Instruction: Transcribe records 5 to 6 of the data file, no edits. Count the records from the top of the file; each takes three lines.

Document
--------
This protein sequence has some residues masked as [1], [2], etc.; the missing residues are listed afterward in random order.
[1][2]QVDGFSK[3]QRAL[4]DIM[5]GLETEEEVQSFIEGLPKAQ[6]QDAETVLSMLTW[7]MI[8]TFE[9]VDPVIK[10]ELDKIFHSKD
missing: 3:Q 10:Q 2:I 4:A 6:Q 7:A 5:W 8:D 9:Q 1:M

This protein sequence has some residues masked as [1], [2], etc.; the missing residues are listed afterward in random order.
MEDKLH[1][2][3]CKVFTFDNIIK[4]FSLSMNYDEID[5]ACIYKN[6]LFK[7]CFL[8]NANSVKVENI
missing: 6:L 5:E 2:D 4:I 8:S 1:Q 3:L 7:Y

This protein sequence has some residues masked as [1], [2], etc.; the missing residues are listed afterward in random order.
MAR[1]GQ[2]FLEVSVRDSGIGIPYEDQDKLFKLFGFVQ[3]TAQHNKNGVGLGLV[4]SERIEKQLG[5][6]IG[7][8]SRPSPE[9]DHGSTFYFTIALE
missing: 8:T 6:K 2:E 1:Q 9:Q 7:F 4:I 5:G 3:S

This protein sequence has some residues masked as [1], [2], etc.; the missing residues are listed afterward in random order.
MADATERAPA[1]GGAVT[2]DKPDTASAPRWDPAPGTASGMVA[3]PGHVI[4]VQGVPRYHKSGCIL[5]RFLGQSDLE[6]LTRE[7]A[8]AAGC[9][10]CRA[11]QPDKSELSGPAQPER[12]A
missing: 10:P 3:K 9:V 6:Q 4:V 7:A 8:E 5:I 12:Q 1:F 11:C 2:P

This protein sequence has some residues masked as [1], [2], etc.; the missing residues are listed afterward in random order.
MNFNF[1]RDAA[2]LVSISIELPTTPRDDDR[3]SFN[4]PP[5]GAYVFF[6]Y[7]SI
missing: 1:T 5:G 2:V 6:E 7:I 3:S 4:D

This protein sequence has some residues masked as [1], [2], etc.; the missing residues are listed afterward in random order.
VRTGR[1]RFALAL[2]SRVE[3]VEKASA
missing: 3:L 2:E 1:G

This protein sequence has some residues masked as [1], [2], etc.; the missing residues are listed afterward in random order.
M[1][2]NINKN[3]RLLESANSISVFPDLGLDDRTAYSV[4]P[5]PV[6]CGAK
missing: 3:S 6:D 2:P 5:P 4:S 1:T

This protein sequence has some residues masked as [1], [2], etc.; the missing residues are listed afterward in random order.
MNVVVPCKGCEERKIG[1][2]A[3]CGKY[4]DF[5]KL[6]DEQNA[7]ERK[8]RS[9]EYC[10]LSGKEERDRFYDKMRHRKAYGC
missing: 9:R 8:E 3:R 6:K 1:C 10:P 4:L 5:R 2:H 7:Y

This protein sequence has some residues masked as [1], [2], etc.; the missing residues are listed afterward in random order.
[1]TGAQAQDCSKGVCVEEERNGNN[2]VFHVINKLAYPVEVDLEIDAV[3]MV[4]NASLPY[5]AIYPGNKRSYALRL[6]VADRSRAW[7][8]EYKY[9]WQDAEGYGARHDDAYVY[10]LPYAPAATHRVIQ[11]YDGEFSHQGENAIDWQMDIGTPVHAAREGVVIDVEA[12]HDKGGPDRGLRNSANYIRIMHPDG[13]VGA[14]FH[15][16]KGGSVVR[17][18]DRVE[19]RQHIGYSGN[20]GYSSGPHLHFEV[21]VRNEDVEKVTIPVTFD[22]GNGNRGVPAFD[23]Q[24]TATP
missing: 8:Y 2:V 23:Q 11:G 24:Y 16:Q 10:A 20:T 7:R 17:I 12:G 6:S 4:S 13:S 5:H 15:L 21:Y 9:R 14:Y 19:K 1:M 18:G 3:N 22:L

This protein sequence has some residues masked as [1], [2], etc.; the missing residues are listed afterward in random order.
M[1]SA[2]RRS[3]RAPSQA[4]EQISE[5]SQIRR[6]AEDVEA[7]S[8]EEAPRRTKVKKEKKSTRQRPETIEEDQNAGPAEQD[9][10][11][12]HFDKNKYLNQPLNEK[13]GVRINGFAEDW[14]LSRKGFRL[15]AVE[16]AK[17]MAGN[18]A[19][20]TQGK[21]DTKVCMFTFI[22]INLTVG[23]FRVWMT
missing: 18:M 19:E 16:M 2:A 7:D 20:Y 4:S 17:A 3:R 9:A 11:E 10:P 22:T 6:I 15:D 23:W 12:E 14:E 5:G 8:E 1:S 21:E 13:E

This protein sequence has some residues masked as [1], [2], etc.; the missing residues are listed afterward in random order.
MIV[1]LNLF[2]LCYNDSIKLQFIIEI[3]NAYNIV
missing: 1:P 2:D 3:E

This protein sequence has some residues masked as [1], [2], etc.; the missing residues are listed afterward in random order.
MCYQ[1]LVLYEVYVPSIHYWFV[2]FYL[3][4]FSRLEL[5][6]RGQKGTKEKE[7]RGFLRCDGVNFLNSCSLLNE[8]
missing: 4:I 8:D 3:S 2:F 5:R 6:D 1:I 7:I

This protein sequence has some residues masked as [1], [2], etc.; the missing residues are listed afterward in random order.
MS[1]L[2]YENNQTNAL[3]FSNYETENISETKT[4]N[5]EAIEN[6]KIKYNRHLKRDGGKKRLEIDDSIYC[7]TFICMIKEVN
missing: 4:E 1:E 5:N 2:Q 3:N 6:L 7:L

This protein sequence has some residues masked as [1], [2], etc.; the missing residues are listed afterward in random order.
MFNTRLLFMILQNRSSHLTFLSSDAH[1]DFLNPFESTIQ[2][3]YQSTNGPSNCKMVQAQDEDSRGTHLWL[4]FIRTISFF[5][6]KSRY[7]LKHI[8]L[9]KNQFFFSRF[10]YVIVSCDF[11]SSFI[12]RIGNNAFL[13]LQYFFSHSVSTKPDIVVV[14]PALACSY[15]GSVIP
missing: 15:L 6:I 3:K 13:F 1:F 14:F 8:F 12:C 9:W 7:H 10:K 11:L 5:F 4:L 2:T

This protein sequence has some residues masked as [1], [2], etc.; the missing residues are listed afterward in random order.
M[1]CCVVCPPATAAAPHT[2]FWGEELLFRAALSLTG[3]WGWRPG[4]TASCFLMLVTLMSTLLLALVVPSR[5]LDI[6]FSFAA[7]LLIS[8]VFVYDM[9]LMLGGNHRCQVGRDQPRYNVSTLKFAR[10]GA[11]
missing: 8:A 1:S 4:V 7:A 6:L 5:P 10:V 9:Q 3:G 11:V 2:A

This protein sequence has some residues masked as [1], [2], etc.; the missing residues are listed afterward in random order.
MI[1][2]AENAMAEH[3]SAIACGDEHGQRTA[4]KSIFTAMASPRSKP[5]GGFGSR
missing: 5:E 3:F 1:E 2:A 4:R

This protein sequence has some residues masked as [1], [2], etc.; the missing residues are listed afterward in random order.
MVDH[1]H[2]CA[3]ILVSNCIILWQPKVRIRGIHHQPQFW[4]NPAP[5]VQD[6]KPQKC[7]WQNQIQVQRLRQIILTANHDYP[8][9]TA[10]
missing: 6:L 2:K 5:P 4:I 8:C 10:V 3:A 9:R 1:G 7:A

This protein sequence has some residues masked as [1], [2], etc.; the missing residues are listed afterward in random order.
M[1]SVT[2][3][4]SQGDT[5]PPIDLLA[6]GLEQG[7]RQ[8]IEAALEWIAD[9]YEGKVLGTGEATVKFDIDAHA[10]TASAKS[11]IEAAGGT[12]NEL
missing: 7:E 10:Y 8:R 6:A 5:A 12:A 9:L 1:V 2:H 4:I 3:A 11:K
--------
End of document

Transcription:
This protein sequence has some residues masked as [1], [2], etc.; the missing residues are listed afterward in random order.
MNFNF[1]RDAA[2]LVSISIELPTTPRDDDR[3]SFN[4]PP[5]GAYVFF[6]Y[7]SI
missing: 1:T 5:G 2:V 6:E 7:I 3:S 4:D

This protein sequence has some residues masked as [1], [2], etc.; the missing residues are listed afterward in random order.
VRTGR[1]RFALAL[2]SRVE[3]VEKASA
missing: 3:L 2:E 1:G